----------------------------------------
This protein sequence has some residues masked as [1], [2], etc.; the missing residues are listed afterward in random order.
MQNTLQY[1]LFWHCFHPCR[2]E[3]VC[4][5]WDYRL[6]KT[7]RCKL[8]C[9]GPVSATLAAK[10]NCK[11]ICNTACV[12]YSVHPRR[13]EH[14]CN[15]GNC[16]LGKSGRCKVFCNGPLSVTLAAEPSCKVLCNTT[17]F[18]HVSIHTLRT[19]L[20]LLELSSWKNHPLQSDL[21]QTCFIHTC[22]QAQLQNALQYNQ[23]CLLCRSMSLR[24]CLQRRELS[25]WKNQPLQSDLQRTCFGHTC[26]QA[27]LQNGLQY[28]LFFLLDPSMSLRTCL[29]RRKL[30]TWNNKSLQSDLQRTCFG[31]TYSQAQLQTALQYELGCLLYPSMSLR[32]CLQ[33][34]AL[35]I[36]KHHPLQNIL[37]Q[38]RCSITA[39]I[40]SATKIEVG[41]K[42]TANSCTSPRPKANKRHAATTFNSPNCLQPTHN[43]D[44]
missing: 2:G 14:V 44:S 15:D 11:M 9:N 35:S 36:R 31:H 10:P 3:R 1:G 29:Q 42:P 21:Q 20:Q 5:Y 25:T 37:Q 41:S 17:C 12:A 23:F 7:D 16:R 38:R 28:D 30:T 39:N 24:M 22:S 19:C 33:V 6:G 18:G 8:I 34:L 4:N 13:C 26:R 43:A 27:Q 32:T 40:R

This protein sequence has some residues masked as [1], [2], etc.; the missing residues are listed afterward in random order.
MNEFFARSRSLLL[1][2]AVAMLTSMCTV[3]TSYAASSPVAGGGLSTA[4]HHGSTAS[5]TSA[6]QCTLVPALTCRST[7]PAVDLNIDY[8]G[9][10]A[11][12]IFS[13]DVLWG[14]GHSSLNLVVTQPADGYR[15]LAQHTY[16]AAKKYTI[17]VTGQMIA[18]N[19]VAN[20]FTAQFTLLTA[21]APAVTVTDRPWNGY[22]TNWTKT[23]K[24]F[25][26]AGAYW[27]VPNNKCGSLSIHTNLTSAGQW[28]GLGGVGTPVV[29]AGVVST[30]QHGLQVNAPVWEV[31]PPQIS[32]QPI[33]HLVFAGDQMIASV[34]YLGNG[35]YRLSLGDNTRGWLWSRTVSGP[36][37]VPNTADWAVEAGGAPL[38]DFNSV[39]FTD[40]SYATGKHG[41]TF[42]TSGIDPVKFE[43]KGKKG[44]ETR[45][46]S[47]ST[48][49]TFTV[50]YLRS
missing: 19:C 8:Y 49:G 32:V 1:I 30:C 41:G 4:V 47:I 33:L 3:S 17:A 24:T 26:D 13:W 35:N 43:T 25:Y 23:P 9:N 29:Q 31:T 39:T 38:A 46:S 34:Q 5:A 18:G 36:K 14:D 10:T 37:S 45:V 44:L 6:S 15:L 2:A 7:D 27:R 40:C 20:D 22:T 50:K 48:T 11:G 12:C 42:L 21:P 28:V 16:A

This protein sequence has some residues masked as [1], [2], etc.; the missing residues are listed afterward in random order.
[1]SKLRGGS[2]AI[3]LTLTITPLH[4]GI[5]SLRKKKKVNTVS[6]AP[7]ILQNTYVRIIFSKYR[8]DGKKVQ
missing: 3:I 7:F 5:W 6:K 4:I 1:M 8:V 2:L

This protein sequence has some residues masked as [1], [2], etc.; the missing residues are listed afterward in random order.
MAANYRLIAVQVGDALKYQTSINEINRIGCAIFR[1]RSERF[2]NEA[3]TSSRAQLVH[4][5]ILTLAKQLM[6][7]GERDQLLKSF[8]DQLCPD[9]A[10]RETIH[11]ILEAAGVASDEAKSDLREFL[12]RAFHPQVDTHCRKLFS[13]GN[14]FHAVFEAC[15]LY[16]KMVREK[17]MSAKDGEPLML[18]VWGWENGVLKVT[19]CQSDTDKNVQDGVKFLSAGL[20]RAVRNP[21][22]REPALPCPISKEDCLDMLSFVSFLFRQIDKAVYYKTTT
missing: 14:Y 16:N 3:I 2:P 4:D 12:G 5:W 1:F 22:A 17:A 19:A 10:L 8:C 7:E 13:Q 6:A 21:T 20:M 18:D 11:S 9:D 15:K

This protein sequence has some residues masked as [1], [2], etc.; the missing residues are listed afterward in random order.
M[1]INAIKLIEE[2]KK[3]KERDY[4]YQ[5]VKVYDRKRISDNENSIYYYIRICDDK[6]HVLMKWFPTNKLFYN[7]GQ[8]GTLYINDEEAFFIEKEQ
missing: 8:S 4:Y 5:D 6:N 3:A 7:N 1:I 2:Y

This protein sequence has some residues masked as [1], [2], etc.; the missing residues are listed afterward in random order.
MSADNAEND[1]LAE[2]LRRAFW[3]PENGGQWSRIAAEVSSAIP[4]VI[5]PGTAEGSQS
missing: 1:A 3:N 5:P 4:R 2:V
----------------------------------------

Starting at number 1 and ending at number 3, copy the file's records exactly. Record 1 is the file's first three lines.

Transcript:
This protein sequence has some residues masked as [1], [2], etc.; the missing residues are listed afterward in random order.
MQNTLQY[1]LFWHCFHPCR[2]E[3]VC[4][5]WDYRL[6]KT[7]RCKL[8]C[9]GPVSATLAAK[10]NCK[11]ICNTACV[12]YSVHPRR[13]EH[14]CN[15]GNC[16]LGKSGRCKVFCNGPLSVTLAAEPSCKVLCNTT[17]F[18]HVSIHTLRT[19]L[20]LLELSSWKNHPLQSDL[21]QTCFIHTC[22]QAQLQNALQYNQ[23]CLLCRSMSLR[24]CLQRRELS[25]WKNQPLQSDLQRTCFGHTC[26]QA[27]LQNGLQY[28]LFFLLDPSMSLRTCL[29]RRKL[30]TWNNKSLQSDLQRTCFG[31]TYSQAQLQTALQYELGCLLYPSMSLR[32]CLQ[33][34]AL[35]I[36]KHHPLQNIL[37]Q[38]RCSITA[39]I[40]SATKIEVG[41]K[42]TANSCTSPRPKANKRHAATTFNSPNCLQPTHN[43]D[44]
missing: 2:G 14:V 44:S 15:D 11:M 9:N 35:S 36:R 31:H 10:P 3:R 1:G 29:Q 42:P 21:Q 20:Q 5:Y 25:T 37:Q 41:S 17:C 12:A 23:F 7:D 16:R 38:R 28:D 30:T 39:N 24:M 22:S 19:C 33:V 6:G 18:G 8:I 34:L 4:N 13:C 26:R 43:A 27:Q 32:T 40:R

This protein sequence has some residues masked as [1], [2], etc.; the missing residues are listed afterward in random order.
MNEFFARSRSLLL[1][2]AVAMLTSMCTV[3]TSYAASSPVAGGGLSTA[4]HHGSTAS[5]TSA[6]QCTLVPALTCRST[7]PAVDLNIDY[8]G[9][10]A[11][12]IFS[13]DVLWG[14]GHSSLNLVVTQPADGYR[15]LAQHTY[16]AAKKYTI[17]VTGQMIA[18]N[19]VAN[20]FTAQFTLLTA[21]APAVTVTDRPWNGY[22]TNWTKT[23]K[24]F[25][26]AGAYW[27]VPNNKCGSLSIHTNLTSAGQW[28]GLGGVGTPVV[29]AGVVST[30]QHGLQVNAPVWEV[31]PPQIS[32]QPI[33]HLVFAGDQMIASV[34]YLGNG[35]YRLSLGDNTRGWLWSRTVSGP[36][37]VPNTADWAVEAGGAPL[38]DFNSV[39]FTD[40]SYATGKHG[41]TF[42]TSGIDPVKFE[43]KGKKG[44]ETR[45][46]S[47]ST[48][49]TFTV[50]YLRS
missing: 19:C 8:Y 49:G 32:V 1:I 30:C 41:G 4:V 47:I 33:L 3:S 17:A 24:T 26:D 13:W 35:N 43:T 25:Y 23:P 9:N 29:Q 31:T 39:T 38:A 46:S 34:Q 5:A 18:G 36:K 14:D 10:T 37:S 45:V 44:L 6:S 15:L 2:A 7:D 27:R 40:C 20:D 22:T 50:K 48:T 11:G 12:C 42:L 21:P 28:V 16:A

This protein sequence has some residues masked as [1], [2], etc.; the missing residues are listed afterward in random order.
[1]SKLRGGS[2]AI[3]LTLTITPLH[4]GI[5]SLRKKKKVNTVS[6]AP[7]ILQNTYVRIIFSKYR[8]DGKKVQ
missing: 3:I 7:F 5:W 6:K 4:I 1:M 8:V 2:L